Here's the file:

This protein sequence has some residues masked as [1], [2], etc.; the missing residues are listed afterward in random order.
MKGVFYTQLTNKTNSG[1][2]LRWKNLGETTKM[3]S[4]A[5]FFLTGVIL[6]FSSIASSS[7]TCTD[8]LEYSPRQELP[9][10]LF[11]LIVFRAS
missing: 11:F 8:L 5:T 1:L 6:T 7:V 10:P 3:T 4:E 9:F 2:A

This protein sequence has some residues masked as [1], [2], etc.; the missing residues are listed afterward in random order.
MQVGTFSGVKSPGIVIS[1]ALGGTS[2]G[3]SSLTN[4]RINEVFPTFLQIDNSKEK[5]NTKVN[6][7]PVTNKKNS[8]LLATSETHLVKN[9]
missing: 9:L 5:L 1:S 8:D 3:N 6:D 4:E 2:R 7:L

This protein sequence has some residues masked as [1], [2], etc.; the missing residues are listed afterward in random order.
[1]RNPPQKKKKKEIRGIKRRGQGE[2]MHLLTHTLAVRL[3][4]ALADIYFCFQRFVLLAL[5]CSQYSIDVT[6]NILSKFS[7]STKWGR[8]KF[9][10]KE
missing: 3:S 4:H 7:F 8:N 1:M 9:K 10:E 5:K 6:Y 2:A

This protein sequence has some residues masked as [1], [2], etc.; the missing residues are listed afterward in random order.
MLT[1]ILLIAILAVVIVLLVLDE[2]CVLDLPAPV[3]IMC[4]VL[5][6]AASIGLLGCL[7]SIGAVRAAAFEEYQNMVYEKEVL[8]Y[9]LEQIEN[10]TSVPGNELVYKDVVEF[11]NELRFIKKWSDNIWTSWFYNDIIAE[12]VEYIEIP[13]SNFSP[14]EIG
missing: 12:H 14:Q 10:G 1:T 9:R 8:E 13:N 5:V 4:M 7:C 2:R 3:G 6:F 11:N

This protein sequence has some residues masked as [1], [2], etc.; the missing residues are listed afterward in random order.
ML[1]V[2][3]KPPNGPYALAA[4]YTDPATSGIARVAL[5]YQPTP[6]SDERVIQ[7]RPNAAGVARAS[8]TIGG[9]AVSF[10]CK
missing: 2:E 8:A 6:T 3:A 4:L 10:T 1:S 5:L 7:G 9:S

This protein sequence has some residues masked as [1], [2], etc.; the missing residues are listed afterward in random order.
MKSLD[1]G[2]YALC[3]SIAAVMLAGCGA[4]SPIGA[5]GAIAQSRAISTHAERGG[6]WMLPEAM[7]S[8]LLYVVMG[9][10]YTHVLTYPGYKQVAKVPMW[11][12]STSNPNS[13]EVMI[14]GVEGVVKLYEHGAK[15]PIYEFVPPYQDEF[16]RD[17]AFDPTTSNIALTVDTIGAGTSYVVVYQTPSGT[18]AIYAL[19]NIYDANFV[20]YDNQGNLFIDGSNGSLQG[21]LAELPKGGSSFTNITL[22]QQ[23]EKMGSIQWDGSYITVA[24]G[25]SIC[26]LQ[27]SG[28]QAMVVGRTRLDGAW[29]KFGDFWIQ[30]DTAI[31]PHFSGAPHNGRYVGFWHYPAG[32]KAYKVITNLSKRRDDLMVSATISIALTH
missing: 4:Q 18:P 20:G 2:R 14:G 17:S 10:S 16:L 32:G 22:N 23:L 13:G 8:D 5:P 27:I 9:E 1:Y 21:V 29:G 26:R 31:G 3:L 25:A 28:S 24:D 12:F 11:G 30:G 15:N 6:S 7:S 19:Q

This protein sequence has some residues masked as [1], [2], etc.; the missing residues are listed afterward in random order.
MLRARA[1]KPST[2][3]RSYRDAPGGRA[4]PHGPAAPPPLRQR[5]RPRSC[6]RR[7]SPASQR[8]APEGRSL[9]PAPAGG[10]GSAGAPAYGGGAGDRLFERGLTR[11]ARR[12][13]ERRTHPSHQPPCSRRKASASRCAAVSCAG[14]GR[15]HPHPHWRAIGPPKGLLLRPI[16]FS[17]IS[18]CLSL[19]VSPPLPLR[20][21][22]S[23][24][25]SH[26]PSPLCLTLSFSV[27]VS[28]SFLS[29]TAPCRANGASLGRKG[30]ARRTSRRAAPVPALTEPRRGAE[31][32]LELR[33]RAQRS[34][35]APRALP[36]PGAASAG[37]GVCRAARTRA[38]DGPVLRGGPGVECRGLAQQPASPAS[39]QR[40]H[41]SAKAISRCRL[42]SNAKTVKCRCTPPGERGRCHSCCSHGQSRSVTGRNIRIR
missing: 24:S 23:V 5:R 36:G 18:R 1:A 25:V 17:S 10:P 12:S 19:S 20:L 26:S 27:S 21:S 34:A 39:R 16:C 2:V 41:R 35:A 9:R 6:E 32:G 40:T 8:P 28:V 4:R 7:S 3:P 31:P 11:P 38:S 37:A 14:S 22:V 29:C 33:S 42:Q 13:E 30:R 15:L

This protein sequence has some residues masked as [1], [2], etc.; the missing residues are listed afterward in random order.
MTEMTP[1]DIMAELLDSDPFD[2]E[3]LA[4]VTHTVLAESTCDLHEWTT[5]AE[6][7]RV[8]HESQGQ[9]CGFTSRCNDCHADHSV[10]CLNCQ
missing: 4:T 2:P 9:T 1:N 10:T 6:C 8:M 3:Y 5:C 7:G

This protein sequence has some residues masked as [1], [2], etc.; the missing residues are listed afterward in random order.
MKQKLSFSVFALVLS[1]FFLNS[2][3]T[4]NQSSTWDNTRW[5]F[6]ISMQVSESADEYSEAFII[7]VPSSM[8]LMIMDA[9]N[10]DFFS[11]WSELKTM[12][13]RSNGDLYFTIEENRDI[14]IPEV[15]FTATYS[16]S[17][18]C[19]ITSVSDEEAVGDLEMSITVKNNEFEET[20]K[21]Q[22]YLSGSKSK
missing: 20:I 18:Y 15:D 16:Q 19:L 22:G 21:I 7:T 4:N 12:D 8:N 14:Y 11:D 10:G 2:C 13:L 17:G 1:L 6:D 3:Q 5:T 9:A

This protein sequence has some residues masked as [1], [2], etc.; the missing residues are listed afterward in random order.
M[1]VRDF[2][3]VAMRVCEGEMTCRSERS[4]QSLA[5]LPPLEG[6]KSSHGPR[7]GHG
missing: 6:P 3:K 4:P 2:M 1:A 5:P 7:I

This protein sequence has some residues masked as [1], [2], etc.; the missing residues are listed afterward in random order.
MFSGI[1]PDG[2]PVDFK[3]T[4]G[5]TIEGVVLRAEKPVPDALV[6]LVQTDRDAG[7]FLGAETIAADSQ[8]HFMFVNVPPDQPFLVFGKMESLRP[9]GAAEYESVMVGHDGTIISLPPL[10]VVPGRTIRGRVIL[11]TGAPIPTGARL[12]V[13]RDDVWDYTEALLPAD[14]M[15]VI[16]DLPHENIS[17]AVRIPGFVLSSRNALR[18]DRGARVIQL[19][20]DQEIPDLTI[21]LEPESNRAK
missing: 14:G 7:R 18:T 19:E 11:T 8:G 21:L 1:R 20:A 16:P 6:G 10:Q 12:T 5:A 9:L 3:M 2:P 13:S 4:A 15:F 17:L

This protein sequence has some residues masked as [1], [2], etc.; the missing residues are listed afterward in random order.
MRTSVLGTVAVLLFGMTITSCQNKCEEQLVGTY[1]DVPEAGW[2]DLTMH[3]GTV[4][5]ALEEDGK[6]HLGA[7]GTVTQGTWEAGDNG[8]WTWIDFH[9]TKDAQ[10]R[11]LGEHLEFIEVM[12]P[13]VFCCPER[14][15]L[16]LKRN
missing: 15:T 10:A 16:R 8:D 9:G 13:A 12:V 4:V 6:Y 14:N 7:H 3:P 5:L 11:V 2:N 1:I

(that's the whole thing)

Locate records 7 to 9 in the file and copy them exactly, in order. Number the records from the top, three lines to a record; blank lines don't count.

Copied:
This protein sequence has some residues masked as [1], [2], etc.; the missing residues are listed afterward in random order.
MLRARA[1]KPST[2][3]RSYRDAPGGRA[4]PHGPAAPPPLRQR[5]RPRSC[6]RR[7]SPASQR[8]APEGRSL[9]PAPAGG[10]GSAGAPAYGGGAGDRLFERGLTR[11]ARR[12][13]ERRTHPSHQPPCSRRKASASRCAAVSCAG[14]GR[15]HPHPHWRAIGPPKGLLLRPI[16]FS[17]IS[18]CLSL[19]VSPPLPLR[20][21][22]S[23][24][25]SH[26]PSPLCLTLSFSV[27]VS[28]SFLS[29]TAPCRANGASLGRKG[30]ARRTSRRAAPVPALTEPRRGAE[31][32]LELR[33]RAQRS[34][35]APRALP[36]PGAASAG[37]GVCRAARTRA[38]DGPVLRGGPGVECRGLAQQPASPAS[39]QR[40]H[41]SAKAISRCRL[42]SNAKTVKCRCTPPGERGRCHSCCSHGQSRSVTGRNIRIR
missing: 24:S 23:V 5:R 36:G 18:R 1:A 25:V 17:S 10:P 12:S 19:S 20:L 26:S 27:S 21:S 34:A 39:R 16:C 2:V 41:R 35:A 9:R 6:E 32:G 40:T 8:P 28:V 4:R 7:S 3:P 31:P 11:P 38:S 37:A 14:S 22:V 29:C 33:S 42:Q 13:E 30:R 15:L

This protein sequence has some residues masked as [1], [2], etc.; the missing residues are listed afterward in random order.
MTEMTP[1]DIMAELLDSDPFD[2]E[3]LA[4]VTHTVLAESTCDLHEWTT[5]AE[6][7]RV[8]HESQGQ[9]CGFTSRCNDCHADHSV[10]CLNCQ
missing: 4:T 2:P 9:T 1:N 10:T 6:C 8:M 3:Y 5:C 7:G

This protein sequence has some residues masked as [1], [2], etc.; the missing residues are listed afterward in random order.
MKQKLSFSVFALVLS[1]FFLNS[2][3]T[4]NQSSTWDNTRW[5]F[6]ISMQVSESADEYSEAFII[7]VPSSM[8]LMIMDA[9]N[10]DFFS[11]WSELKTM[12][13]RSNGDLYFTIEENRDI[14]IPEV[15]FTATYS[16]S[17][18]C[19]ITSVSDEEAVGDLEMSITVKNNEFEET[20]K[21]Q[22]YLSGSKSK
missing: 20:I 18:Y 15:D 16:Q 19:L 22:G 21:I 7:T 4:N 12:D 8:N 14:Y 11:D 10:G 2:C 13:L 17:G 1:L 6:D 3:Q 5:T 9:A